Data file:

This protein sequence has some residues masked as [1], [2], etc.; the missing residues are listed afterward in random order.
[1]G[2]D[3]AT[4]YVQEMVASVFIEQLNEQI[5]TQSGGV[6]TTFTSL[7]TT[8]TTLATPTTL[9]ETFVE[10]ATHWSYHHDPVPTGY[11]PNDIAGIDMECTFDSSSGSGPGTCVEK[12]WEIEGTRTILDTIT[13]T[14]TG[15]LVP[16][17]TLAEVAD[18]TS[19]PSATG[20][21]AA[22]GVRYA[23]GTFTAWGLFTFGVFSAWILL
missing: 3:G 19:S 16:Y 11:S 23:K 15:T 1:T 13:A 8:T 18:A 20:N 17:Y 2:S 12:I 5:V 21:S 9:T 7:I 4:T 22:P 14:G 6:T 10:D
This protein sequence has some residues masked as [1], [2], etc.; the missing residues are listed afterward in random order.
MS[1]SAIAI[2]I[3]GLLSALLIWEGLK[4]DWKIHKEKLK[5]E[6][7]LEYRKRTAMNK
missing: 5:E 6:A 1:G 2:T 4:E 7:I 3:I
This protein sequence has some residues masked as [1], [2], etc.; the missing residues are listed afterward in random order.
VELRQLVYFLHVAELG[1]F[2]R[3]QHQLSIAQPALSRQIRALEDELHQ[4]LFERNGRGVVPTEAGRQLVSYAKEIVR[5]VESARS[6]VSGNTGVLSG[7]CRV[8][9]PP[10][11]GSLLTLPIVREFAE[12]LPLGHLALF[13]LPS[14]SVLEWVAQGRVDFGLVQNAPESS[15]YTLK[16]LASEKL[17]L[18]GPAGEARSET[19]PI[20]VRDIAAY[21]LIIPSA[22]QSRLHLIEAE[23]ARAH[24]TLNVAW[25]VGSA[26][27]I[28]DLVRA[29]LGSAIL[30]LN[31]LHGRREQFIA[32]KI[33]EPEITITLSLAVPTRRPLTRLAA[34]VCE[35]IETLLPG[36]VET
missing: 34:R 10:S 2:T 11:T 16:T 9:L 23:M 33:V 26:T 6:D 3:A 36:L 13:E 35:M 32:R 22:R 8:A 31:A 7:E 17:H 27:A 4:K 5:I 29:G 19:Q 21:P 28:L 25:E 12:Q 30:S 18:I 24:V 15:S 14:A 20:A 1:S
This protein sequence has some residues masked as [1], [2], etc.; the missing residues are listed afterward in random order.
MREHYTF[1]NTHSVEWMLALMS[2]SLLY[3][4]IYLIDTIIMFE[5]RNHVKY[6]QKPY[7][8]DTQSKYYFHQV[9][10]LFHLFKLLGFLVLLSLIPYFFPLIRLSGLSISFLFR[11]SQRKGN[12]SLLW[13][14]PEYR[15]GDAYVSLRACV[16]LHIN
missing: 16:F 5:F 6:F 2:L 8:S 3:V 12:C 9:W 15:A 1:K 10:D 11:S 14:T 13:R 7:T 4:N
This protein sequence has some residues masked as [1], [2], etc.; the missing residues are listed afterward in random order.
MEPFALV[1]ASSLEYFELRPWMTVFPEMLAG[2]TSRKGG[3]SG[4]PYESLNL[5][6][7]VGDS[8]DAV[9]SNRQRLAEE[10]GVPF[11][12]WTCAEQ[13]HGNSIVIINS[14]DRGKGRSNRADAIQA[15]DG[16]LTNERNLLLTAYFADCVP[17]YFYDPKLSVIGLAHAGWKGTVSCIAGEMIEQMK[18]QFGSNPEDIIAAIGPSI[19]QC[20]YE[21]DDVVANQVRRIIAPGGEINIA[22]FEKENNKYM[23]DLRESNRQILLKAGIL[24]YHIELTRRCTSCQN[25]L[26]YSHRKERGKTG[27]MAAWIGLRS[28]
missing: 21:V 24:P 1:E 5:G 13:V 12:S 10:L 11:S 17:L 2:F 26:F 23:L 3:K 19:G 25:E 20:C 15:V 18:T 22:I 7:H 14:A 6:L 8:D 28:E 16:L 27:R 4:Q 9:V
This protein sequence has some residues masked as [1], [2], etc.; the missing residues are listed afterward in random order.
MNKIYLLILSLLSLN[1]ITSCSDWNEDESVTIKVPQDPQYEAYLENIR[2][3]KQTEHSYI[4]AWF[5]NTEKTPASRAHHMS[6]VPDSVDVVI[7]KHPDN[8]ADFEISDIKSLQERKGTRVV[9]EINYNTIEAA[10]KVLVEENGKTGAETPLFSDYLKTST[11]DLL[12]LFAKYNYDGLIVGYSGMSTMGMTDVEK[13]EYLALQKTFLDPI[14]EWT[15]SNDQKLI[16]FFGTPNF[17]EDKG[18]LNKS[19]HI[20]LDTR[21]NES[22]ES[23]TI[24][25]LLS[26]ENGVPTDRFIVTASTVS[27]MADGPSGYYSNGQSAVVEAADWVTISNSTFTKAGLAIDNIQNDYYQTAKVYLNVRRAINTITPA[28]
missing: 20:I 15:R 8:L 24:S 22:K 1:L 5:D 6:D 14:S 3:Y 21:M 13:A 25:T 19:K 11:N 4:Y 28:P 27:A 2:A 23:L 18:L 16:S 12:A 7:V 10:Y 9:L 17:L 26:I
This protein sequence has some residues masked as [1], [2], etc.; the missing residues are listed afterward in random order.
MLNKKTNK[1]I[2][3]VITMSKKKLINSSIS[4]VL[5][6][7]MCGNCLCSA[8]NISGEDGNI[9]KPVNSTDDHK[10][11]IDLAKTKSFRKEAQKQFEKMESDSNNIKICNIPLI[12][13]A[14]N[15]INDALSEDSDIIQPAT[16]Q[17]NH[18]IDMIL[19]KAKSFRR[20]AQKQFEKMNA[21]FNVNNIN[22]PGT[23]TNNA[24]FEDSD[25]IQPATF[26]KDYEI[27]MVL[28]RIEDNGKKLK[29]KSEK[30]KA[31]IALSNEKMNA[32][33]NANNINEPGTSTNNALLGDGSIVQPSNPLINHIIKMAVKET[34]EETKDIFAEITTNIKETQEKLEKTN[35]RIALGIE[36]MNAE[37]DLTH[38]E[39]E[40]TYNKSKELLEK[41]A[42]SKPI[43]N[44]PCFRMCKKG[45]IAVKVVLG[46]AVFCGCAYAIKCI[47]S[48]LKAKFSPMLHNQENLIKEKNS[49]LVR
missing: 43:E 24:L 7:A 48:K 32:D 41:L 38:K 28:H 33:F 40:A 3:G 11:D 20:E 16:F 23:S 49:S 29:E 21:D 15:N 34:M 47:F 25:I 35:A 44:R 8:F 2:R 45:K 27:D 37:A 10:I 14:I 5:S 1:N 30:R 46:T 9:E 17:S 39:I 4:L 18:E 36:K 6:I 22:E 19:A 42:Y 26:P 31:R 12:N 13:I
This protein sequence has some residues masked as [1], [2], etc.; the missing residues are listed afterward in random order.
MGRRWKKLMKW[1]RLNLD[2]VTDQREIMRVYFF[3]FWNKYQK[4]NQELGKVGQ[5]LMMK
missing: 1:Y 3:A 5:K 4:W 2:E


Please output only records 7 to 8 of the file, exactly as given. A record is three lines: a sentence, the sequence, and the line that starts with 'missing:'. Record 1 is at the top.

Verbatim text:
This protein sequence has some residues masked as [1], [2], etc.; the missing residues are listed afterward in random order.
MLNKKTNK[1]I[2][3]VITMSKKKLINSSIS[4]VL[5][6][7]MCGNCLCSA[8]NISGEDGNI[9]KPVNSTDDHK[10][11]IDLAKTKSFRKEAQKQFEKMESDSNNIKICNIPLI[12][13]A[14]N[15]INDALSEDSDIIQPAT[16]Q[17]NH[18]IDMIL[19]KAKSFRR[20]AQKQFEKMNA[21]FNVNNIN[22]PGT[23]TNNA[24]FEDSD[25]IQPATF[26]KDYEI[27]MVL[28]RIEDNGKKLK[29]KSEK[30]KA[31]IALSNEKMNA[32][33]NANNINEPGTSTNNALLGDGSIVQPSNPLINHIIKMAVKET[34]EETKDIFAEITTNIKETQEKLEKTN[35]RIALGIE[36]MNAE[37]DLTH[38]E[39]E[40]TYNKSKELLEK[41]A[42]SKPI[43]N[44]PCFRMCKKG[45]IAVKVVLG[46]AVFCGCAYAIKCI[47]S[48]LKAKFSPMLHNQENLIKEKNS[49]LVR
missing: 43:E 24:L 7:A 48:K 32:D 41:L 38:K 28:H 33:F 40:A 3:G 11:D 20:E 16:F 23:S 49:S 29:E 21:D 15:N 34:M 47:F 25:I 35:A 44:R 8:F 2:R 45:K 27:D 37:A 10:I 14:I 5:S 1:N 30:R 46:T 9:E 17:S 39:I 4:L 18:E 36:K 6:I 22:E 19:A 42:Y 26:P 31:R 12:N 13:I
This protein sequence has some residues masked as [1], [2], etc.; the missing residues are listed afterward in random order.
MGRRWKKLMKW[1]RLNLD[2]VTDQREIMRVYFF[3]FWNKYQK[4]NQELGKVGQ[5]LMMK
missing: 1:Y 3:A 5:K 4:W 2:E